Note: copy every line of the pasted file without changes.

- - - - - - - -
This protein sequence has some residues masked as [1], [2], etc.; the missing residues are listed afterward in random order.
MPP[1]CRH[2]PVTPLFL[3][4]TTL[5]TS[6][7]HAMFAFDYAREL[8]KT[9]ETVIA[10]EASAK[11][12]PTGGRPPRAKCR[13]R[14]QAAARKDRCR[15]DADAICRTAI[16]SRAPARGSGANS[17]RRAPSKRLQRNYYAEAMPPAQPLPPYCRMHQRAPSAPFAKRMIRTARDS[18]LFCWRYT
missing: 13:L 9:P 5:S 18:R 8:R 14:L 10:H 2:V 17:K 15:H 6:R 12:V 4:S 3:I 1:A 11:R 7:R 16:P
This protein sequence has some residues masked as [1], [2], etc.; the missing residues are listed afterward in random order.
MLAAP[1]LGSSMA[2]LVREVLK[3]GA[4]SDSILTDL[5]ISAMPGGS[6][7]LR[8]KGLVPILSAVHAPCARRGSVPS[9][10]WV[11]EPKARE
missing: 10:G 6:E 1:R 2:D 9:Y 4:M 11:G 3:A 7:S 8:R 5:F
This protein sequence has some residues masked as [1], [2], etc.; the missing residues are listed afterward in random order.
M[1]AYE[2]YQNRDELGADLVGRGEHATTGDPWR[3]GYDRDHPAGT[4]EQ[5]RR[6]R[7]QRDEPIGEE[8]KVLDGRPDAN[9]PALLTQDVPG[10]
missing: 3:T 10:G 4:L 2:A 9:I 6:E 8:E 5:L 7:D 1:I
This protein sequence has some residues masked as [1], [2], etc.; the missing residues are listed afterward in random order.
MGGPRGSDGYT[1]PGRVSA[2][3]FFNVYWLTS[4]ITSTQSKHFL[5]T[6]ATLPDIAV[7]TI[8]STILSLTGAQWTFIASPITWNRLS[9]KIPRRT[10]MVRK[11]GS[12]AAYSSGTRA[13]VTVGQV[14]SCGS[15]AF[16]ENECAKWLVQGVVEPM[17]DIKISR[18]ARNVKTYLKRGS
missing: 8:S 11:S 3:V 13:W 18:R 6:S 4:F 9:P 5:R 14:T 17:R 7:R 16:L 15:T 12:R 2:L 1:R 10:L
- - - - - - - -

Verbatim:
This protein sequence has some residues masked as [1], [2], etc.; the missing residues are listed afterward in random order.
MPP[1]CRH[2]PVTPLFL[3][4]TTL[5]TS[6][7]HAMFAFDYAREL[8]KT[9]ETVIA[10]EASAK[11][12]PTGGRPPRAKCR[13]R[14]QAAARKDRCR[15]DADAICRTAI[16]SRAPARGSGANS[17]RRAPSKRLQRNYYAEAMPPAQPLPPYCRMHQRAPSAPFAKRMIRTARDS[18]LFCWRYT
missing: 13:L 9:P 5:S 18:R 8:R 14:L 10:H 2:V 17:K 15:H 6:R 12:V 4:S 3:I 1:A 11:R 7:R 16:P
This protein sequence has some residues masked as [1], [2], etc.; the missing residues are listed afterward in random order.
MLAAP[1]LGSSMA[2]LVREVLK[3]GA[4]SDSILTDL[5]ISAMPGGS[6][7]LR[8]KGLVPILSAVHAPCARRGSVPS[9][10]WV[11]EPKARE
missing: 10:G 6:E 1:R 2:D 9:Y 4:M 11:G 3:A 7:S 8:R 5:F
This protein sequence has some residues masked as [1], [2], etc.; the missing residues are listed afterward in random order.
M[1]AYE[2]YQNRDELGADLVGRGEHATTGDPWR[3]GYDRDHPAGT[4]EQ[5]RR[6]R[7]QRDEPIGEE[8]KVLDGRPDAN[9]PALLTQDVPG[10]
missing: 3:T 10:G 4:L 2:A 9:I 6:E 8:E 5:L 7:D 1:I
This protein sequence has some residues masked as [1], [2], etc.; the missing residues are listed afterward in random order.
MGGPRGSDGYT[1]PGRVSA[2][3]FFNVYWLTS[4]ITSTQSKHFL[5]T[6]ATLPDIAV[7]TI[8]STILSLTGAQWTFIASPITWNRLS[9]KIPRRT[10]MVRK[11]GS[12]AAYSSGTRA[13]VTVGQV[14]SCGS[15]AF[16]ENECAKWLVQGVVEPM[17]DIKISR[18]ARNVKTYLKRGS
missing: 8:S 11:S 3:V 13:W 18:R 6:S 4:F 9:P 5:R 14:T 17:R 7:R 16:L 15:T 12:R 2:L 1:R 10:L